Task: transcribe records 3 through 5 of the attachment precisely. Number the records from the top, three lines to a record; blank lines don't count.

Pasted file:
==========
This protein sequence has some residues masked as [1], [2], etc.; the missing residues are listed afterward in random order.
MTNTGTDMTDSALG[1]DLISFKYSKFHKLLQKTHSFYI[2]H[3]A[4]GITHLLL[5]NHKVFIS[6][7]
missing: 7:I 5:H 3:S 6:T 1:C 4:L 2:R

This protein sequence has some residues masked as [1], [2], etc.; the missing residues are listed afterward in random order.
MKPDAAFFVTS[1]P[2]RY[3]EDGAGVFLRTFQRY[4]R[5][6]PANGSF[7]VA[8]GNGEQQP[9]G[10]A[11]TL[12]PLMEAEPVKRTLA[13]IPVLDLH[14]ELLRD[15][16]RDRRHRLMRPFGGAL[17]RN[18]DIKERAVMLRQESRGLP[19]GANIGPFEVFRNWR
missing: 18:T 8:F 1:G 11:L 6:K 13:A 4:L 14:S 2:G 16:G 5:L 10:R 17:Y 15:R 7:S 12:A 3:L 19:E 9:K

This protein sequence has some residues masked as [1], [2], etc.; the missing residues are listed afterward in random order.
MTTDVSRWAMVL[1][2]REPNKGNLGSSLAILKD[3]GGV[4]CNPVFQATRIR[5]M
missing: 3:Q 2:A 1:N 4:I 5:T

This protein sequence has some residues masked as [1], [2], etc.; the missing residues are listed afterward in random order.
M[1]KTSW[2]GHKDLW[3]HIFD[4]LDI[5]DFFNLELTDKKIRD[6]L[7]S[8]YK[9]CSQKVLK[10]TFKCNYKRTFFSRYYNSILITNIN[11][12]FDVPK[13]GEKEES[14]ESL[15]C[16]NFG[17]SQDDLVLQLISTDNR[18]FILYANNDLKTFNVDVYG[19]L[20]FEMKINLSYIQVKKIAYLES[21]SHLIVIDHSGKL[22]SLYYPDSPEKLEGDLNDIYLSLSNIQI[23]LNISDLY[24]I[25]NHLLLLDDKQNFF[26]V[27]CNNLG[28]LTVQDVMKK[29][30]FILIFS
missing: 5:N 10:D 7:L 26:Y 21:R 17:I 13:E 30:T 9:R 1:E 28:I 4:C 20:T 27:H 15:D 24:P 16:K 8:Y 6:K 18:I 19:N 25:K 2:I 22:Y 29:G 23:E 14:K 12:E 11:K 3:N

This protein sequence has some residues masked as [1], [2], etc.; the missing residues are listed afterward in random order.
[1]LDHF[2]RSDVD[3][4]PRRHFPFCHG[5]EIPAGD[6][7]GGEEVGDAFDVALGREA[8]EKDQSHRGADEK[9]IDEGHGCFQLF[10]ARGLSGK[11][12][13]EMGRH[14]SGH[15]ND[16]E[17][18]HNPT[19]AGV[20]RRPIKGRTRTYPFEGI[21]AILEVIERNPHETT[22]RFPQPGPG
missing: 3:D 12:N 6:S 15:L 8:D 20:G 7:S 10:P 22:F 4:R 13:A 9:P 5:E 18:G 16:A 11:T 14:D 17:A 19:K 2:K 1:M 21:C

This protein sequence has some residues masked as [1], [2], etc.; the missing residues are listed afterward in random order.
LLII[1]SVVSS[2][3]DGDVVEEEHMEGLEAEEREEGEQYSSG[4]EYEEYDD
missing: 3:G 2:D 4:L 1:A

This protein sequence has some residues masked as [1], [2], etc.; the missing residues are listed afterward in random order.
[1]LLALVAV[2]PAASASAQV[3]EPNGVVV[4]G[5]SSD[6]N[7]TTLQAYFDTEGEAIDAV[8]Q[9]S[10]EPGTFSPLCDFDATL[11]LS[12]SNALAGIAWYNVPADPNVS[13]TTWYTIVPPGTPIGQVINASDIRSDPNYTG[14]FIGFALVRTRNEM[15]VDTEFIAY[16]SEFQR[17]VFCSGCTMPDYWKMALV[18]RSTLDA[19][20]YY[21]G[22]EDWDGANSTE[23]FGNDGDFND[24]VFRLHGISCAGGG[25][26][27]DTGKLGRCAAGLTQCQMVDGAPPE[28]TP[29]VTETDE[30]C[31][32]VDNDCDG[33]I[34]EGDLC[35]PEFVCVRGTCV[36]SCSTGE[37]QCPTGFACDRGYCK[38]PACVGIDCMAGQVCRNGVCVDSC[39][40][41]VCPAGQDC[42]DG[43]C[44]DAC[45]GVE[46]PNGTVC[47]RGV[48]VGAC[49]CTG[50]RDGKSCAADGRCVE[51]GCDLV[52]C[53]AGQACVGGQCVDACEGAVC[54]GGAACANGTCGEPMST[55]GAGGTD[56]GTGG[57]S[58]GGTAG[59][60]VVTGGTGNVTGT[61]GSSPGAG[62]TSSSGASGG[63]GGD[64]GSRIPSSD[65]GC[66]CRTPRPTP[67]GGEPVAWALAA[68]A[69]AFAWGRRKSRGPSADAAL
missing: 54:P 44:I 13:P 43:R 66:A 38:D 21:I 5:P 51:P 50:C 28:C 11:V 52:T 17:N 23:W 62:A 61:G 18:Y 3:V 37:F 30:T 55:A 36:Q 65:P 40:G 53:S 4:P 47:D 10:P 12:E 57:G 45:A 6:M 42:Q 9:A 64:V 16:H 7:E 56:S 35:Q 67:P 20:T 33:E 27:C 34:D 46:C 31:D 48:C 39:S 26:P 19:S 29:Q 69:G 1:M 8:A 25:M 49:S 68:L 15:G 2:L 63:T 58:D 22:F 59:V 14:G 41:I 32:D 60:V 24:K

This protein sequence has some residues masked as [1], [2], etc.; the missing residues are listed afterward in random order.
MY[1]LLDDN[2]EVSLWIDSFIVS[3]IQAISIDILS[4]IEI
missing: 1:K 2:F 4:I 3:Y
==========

This protein sequence has some residues masked as [1], [2], etc.; the missing residues are listed afterward in random order.
MTTDVSRWAMVL[1][2]REPNKGNLGSSLAILKD[3]GGV[4]CNPVFQATRIR[5]M
missing: 3:Q 2:A 1:N 4:I 5:T

This protein sequence has some residues masked as [1], [2], etc.; the missing residues are listed afterward in random order.
M[1]KTSW[2]GHKDLW[3]HIFD[4]LDI[5]DFFNLELTDKKIRD[6]L[7]S[8]YK[9]CSQKVLK[10]TFKCNYKRTFFSRYYNSILITNIN[11][12]FDVPK[13]GEKEES[14]ESL[15]C[16]NFG[17]SQDDLVLQLISTDNR[18]FILYANNDLKTFNVDVYG[19]L[20]FEMKINLSYIQVKKIAYLES[21]SHLIVIDHSGKL[22]SLYYPDSPEKLEGDLNDIYLSLSNIQI[23]LNISDLY[24]I[25]NHLLLLDDKQNFF[26]V[27]CNNLG[28]LTVQDVMKK[29][30]FILIFS
missing: 5:N 10:D 7:L 26:Y 21:R 17:I 13:E 30:T 9:R 1:E 28:I 4:C 20:T 27:H 15:D 24:P 16:K 8:Y 6:K 18:I 19:N 25:K 2:I 22:Y 29:G 23:E 14:K 12:E 11:K 3:N

This protein sequence has some residues masked as [1], [2], etc.; the missing residues are listed afterward in random order.
[1]LDHF[2]RSDVD[3][4]PRRHFPFCHG[5]EIPAGD[6][7]GGEEVGDAFDVALGREA[8]EKDQSHRGADEK[9]IDEGHGCFQLF[10]ARGLSGK[11][12][13]EMGRH[14]SGH[15]ND[16]E[17][18]HNPT[19]AGV[20]RRPIKGRTRTYPFEGI[21]AILEVIERNPHETT[22]RFPQPGPG
missing: 3:D 12:N 6:S 15:L 8:D 20:G 7:S 10:P 22:F 4:R 13:A 9:P 5:E 18:G 16:A 11:T 14:D 17:A 19:K 2:K 1:M 21:C